Frequently Asked Questions about ACTICOAT
Is the ACTICOAT Antimicrobial Barrier active against resistant micro organisms such as Methicillin Resistant Staphylococcus aureus (MRSA) or Vancomycin Resistant Enterococci (VRE)?
ACTICOAT with SILCRYST◊ nanocrystals has been demonstrated in vitro to be effective against 150 micro organisms including resistant micro organisms such as MSRA and VRE. Staphylococcus aureus (Methicillin Resistant Staphylococcus aureus or MRSA)
Enterococcus faecium (Vancomycin Resistant Enterococcus or VRE)
Is the ACTICOAT Antimicrobial Barrier compatible with various cleansing agents?
Many agents or solutions have been traditionally used to cleanse burn wounds. If these agents do not contain an oil base or leave a residue they may be used to cleanse the wound.
What do you do if a patient is admitted with other antimicrobials or dressings already applied?
It is recommended to remove all agents unless compatibility has been demonstrated.
Can you overlap the ACTICOAT Antimicrobial Barrier?
Yes, the ACTICOAT Antimicrobial Barrier may be overlapped without any concern.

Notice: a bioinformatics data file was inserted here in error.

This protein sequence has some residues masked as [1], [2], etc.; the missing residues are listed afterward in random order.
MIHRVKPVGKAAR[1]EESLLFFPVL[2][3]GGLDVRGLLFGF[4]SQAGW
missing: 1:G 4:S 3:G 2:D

Can the ACTICOAT Antimicrobial Barrier be used with patients who will undergo MRI?
The ACTICOAT Antimicrobial Barrier is not compatible with Magnetic resonance imaging.
Why can't saline be used to moisten ACTICOAT?
Saline contains chloride. If chloride ions are added to silver, a white solid called Silver Chloride is formed.
Ag+ + Cl- = AgCl
This Silver Chloride solid will greatly reduced the efficacy of the sustained silver release of the ACTICOAT dressing. Although there will be trace amounts of sodium chloride-salt in the wound bed already there will not be sufficient quantities of chloride ions to inactivate all silver ions.
What does Nanocrystalline mean and why does size matter?
Nanocrystalline †, as in ACTICOAT Nanocrystalline silver, is a reference to size. Nano means small…very, very small. When silver is deposited onto the ACTICOAT dressing during the manufacturing process, it is done via a patented process which deposits very, very small “clumps” of silver onto the dressing. These small “clumps” are extremely porous and greatly enhance the surface area from which ionisation and the dissolution of silver ions can occur.